For those who are getting into the swing of volleyball – learning how to bump, set and spike – it might be helpful to learn each of the positions! Volleyball is a skillful and technically dense sport, and each position is usually better at one of the techniques than the other. This can be helpful if you’re worse at, say, setting, but would love to spike the ball. Don’t get too excited – you’ll have to do all three eventually!
Alright, so, when it comes to a game, one of the first thing’s you’ll have to do is serve the ball. That isn’t actually a position – everyone gets a chance to serve the ball unless you’re subbed out. But that serve is headed right towards someone who is prepared to pass or bump the ball.
When a ball is served, the people who are prepared to pass the ball will be on “serve receive.” Usually, this looks like a row of three people. The best passer out of the three people standing there will typically be the defensive specialist, or “D.S.” This means they might get subbed into the back row and only play in the back of the court. Don’t get this position confused with the “defenders” though. Because anyone in the back half of the court is a defender.
Now, there is one passer out there who might be better than a D.S., and that’s the libero (lee-buh-row). We’re a name, right? Don’t worry; this player is hard to miss. The libero is the player who wears a jersey that is the opposite colour than the rest of the time (so if the team is blue, the libero will wear white). The libero does not count as a sub, but they cannot rotate into the front row or jump and attack a ball. They usually run into the backcourt once of the taller middler blockers (I’ll get to them later) is heading into the back.
Okay, so whoever passes the ball will hopefully put it right on “target” – this is actually a labelled spot when it comes to vball. This is generally at the net towards the right side player. There the setter will be waiting, excitedly, for the perfect pass. The setter is the one who greets the ball when it’s over their head with two hands. And they are usually the ones who dish out “dime” sets – or exactly what the hitter wants. The setter is usually the player who has to work the hardest, especially if the passers aren’t doing their job, and that’s because the setter almost always wants to get the second touch on the court (to dish!).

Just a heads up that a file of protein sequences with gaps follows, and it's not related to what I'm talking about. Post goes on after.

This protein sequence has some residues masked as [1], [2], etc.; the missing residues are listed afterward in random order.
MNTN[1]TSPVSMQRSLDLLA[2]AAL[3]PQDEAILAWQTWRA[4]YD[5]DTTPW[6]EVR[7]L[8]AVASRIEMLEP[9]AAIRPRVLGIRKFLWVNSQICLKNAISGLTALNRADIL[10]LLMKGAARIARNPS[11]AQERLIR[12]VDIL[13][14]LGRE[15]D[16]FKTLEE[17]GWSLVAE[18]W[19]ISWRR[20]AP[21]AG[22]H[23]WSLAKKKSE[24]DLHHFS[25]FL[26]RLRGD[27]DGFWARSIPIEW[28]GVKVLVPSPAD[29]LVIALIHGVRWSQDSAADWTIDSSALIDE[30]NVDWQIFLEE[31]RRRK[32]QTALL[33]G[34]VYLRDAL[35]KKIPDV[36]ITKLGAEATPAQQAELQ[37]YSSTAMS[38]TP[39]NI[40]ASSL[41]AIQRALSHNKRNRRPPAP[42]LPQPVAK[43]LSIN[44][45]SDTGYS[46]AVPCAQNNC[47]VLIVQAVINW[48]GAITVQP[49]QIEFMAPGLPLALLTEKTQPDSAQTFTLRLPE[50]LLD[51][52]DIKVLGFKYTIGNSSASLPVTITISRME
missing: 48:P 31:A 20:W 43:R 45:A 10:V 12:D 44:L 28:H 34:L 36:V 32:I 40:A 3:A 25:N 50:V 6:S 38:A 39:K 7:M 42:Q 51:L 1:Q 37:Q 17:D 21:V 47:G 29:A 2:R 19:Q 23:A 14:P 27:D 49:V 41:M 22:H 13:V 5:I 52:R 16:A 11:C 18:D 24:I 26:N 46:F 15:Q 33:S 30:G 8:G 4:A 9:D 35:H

And, well, now we’ve made it to the hitters. The setter can set to the ball to three or four players: the outside or power hitter, the middle hitter, the right side or back hitter, and the back row players.
The power hitter is usually the strongest of all the hitters (hence the name) and will hit from the far left side of the court. They usually hit off of a nice high, arching set (called a “4”, or “40”, “high ball,” “outside”) and love to bring the head.
The middle hitter is also strong but loves a quick set, one that will mess up the other time. Those sets include “1”, “2”, “3”, shoot, or any other variations, depending on the team. The middle hitter is usually the very tallest on the team because they can outshoot the other team’s blockers.
And lastly, we have the right-side hitter. Sometimes this person is left-handed – not like it’s required – but it makes it easier than having a lefty outside or middle. To set this ball, the setter will attempt to face the left side of the net (towards the power) and lift the ball high and behind. It looks almost straight up and down sometimes, but, if the setter can trick the other time, the right side can really bring it home!
Now, I know I’ve mentioned tricking the other team, but what does that mean? Well, for the higher calibre (and sometimes taller teams) every person in the front row will try to block the other hitters from hitting the ball as hard as they can. Usually, two people will block one-hitter but it’s not always consistent. The defenders (all the people in the back row) are behind those blockers and will do whatever it takes to keep the ball off the floor).
Now that you’ve learned all the positions, you should get out there and play! Ask a friend – volleyballers always need a sub and would love to teach you!